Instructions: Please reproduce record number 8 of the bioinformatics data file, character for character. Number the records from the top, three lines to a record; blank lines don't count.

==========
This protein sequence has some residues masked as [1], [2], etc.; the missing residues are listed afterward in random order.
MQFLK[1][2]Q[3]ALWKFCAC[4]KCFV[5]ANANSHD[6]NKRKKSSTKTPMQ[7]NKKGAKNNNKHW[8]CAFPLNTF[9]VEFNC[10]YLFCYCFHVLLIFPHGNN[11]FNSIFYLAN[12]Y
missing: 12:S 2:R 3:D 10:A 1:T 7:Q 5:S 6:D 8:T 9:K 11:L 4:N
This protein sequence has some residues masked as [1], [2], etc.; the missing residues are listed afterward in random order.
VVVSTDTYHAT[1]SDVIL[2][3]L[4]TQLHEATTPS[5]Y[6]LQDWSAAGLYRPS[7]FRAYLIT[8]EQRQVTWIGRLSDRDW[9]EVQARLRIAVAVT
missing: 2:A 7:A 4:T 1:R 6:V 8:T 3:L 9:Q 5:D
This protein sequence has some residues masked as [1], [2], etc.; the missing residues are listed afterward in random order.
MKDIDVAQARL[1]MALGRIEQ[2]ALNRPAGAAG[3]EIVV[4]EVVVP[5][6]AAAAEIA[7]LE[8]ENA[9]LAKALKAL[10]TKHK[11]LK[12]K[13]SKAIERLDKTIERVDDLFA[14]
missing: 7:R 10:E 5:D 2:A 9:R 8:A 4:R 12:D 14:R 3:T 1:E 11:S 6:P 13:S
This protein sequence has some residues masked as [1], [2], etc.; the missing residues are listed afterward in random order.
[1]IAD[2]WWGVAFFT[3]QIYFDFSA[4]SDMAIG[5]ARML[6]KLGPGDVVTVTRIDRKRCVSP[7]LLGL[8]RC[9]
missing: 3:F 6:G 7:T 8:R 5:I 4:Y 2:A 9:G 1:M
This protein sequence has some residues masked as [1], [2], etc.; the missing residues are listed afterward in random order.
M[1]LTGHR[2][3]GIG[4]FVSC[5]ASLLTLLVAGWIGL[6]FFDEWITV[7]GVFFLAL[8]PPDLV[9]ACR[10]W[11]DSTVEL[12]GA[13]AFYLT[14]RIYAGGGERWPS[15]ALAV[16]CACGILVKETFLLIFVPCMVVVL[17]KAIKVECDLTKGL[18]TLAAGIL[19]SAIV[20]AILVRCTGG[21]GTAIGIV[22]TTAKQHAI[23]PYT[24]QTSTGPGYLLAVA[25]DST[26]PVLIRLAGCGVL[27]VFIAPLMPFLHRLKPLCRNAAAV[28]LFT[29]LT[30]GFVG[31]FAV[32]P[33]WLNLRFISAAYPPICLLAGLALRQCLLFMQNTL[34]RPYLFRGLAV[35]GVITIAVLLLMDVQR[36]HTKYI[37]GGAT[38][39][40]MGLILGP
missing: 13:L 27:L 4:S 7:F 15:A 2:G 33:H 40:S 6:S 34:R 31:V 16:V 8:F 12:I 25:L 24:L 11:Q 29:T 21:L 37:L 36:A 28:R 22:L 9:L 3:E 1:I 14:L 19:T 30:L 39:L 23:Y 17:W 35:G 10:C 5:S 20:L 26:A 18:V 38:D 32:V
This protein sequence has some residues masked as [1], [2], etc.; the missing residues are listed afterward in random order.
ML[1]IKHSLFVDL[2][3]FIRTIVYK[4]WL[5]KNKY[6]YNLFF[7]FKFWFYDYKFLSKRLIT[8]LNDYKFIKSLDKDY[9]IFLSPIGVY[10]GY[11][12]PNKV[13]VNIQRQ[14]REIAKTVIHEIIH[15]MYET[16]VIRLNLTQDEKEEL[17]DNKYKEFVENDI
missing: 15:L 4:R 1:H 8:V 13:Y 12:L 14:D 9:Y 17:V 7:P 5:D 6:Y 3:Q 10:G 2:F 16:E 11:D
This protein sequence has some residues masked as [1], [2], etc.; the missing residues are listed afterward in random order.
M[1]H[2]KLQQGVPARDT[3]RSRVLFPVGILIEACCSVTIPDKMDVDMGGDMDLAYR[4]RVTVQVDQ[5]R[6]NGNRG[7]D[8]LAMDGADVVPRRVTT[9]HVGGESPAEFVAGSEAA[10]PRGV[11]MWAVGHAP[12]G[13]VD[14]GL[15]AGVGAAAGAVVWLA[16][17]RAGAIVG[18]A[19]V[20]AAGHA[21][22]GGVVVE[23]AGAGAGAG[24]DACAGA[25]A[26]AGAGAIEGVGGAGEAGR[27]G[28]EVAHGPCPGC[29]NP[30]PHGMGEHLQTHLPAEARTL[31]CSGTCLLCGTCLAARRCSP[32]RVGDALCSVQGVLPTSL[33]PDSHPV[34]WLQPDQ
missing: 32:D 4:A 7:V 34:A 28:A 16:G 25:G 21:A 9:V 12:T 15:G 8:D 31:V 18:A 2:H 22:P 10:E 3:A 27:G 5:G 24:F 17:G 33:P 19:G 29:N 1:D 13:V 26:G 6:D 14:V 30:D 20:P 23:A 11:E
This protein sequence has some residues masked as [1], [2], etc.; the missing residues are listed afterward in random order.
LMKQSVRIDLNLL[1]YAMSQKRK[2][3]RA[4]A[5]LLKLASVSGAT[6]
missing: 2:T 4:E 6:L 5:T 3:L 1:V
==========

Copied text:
This protein sequence has some residues masked as [1], [2], etc.; the missing residues are listed afterward in random order.
LMKQSVRIDLNLL[1]YAMSQKRK[2][3]RA[4]A[5]LLKLASVSGAT[6]
missing: 2:T 4:E 6:L 5:T 3:L 1:V